CHESTER, Ill. -- Criminal charges have been dropped against Rodney Yoder, a former involuntary mental patient who drew national attention for criticizing the state's mental health system.
Randolph County State's Attorney Randy Rodewald said Friday that charges were dropped Thursday because his investigation showed that he probably could not get a conviction against Yoder. The charges were filed by Rodewald's predecessor, former prosecutor Michael Burke.
"It would have been very difficult to get a finding of guilty," Rodewald said. "Plus, the defendant had already served about 21 months in jail. Even if I was able to get a conviction, he would already have served his time."
Rodney Yoder, 46, was released in January on $10,000 bail from the Randolph County jail, where he has been held since April 2003 on attempted murder and aggravated battery charges.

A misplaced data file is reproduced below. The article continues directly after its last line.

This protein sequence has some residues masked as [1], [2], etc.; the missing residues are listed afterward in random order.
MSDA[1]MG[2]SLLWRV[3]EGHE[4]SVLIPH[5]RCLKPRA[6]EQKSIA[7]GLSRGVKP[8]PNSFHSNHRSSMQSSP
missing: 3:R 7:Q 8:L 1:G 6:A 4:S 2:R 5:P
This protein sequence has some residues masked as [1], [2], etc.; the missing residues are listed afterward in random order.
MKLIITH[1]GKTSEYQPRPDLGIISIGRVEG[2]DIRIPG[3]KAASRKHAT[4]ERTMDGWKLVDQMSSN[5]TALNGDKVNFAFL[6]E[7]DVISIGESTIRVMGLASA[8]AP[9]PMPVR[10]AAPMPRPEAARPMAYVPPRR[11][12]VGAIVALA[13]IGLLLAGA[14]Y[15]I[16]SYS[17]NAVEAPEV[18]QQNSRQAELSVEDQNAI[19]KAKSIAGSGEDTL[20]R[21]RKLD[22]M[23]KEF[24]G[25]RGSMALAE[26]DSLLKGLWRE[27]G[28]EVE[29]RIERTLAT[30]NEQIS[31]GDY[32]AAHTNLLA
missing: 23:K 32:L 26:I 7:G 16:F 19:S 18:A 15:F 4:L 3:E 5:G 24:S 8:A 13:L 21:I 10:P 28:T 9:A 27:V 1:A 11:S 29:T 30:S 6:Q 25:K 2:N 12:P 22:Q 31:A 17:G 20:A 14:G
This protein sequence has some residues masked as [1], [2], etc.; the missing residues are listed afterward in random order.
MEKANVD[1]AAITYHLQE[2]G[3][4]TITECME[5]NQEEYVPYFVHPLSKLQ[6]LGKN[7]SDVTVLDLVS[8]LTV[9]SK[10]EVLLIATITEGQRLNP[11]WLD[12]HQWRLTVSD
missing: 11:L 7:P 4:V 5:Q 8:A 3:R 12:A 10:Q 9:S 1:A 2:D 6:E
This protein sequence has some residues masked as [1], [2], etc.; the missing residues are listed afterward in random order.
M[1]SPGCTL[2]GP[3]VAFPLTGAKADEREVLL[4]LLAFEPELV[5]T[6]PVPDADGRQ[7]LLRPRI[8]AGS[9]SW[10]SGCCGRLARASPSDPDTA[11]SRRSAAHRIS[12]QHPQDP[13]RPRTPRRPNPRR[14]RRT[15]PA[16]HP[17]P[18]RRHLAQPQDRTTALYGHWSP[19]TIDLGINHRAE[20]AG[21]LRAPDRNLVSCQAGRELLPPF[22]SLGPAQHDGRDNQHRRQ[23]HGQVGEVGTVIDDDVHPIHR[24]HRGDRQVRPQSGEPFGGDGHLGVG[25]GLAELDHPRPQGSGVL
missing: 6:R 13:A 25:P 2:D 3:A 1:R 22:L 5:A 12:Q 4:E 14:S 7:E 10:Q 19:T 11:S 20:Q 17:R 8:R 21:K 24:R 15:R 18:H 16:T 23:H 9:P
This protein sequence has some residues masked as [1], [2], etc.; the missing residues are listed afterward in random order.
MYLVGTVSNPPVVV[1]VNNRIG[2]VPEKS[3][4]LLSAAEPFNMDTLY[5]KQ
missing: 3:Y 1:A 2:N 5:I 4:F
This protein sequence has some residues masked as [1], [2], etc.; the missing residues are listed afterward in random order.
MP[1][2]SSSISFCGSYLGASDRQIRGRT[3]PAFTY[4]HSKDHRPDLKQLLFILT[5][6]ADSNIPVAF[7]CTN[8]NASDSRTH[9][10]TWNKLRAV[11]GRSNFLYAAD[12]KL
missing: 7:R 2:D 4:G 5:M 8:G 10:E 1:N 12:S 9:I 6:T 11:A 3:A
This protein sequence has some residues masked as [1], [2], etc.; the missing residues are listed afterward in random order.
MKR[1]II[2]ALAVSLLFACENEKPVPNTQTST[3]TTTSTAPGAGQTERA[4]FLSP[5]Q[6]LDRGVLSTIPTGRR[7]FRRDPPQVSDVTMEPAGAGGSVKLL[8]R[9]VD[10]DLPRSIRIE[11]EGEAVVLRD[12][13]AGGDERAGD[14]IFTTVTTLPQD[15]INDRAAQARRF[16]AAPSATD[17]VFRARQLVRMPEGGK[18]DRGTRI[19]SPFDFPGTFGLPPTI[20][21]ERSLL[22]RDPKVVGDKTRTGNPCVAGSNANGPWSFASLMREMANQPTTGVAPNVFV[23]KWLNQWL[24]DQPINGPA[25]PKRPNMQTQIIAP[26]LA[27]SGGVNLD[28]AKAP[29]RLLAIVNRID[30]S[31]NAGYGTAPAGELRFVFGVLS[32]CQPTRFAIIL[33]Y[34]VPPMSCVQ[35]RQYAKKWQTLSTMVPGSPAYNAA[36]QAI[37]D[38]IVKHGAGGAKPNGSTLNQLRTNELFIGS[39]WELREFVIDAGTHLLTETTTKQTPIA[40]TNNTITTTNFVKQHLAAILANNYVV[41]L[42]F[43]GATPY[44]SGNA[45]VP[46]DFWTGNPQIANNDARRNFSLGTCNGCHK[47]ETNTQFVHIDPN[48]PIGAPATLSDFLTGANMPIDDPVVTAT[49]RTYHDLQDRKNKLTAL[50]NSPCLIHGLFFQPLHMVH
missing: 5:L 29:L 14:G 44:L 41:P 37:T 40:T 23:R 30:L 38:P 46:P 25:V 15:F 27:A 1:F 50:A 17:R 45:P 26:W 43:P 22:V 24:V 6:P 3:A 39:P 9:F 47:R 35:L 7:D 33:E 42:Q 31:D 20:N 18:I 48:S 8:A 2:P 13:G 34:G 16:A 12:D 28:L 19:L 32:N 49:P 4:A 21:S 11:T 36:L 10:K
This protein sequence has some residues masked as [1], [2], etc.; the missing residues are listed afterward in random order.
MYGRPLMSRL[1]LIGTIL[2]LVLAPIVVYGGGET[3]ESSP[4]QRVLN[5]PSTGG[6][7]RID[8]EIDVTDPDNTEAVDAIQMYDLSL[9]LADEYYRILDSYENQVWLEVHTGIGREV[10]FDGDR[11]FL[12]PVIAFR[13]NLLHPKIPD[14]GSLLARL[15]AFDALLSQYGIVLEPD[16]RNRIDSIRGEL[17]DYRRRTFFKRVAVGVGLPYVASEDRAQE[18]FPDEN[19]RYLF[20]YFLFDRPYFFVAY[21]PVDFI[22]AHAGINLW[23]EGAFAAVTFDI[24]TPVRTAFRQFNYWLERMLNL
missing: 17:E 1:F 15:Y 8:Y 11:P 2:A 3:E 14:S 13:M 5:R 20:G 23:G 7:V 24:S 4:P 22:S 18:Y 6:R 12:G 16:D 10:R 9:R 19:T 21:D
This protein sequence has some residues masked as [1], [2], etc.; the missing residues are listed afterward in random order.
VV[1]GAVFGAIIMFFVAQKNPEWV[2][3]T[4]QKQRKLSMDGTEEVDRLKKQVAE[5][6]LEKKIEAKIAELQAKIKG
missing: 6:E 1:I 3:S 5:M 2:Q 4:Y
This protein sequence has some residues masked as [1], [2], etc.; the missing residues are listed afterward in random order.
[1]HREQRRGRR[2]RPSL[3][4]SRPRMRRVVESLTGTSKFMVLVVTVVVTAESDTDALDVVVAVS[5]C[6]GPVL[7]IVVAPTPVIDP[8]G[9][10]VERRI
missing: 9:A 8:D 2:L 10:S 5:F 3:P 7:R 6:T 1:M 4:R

The charges stem from an incident at the Chester Mental Health Center, where Yoder had been involuntarily held since 1991. Yoder was charged for allegedly attacking a fellow patient with a sock crammed with batteries.
Rodewald said he talked to the victim, who downplayed the incident as a "mutual fight" and the victim said he didn't want to press charges. Also, security aides at the mental health facility in Chester didn't get to the scene until after the fight started.
Yoder said the news was good.
"But that's what they should do," said Yoder, who is living with a friend in Glen Carbon, Ill. "I haven't committed a crime."
Yoder has filed a $100 million lawsuit against Burke and health department officials in Chester and at the state level. Meanwhile, Yoder said he is trying to get on with his life.
"I've made up some business cards," he said. "Rodney Yoder: Handyman."
The former mechanic hasn't taken on any handyman jobs yet. He said he's been too busy.
"I'm setting up my life," he said. "I'm looking at houses in Granite City and Madison County. I'm just like any other citizen. I have a van. I do banking. I have credit. Life goes on."
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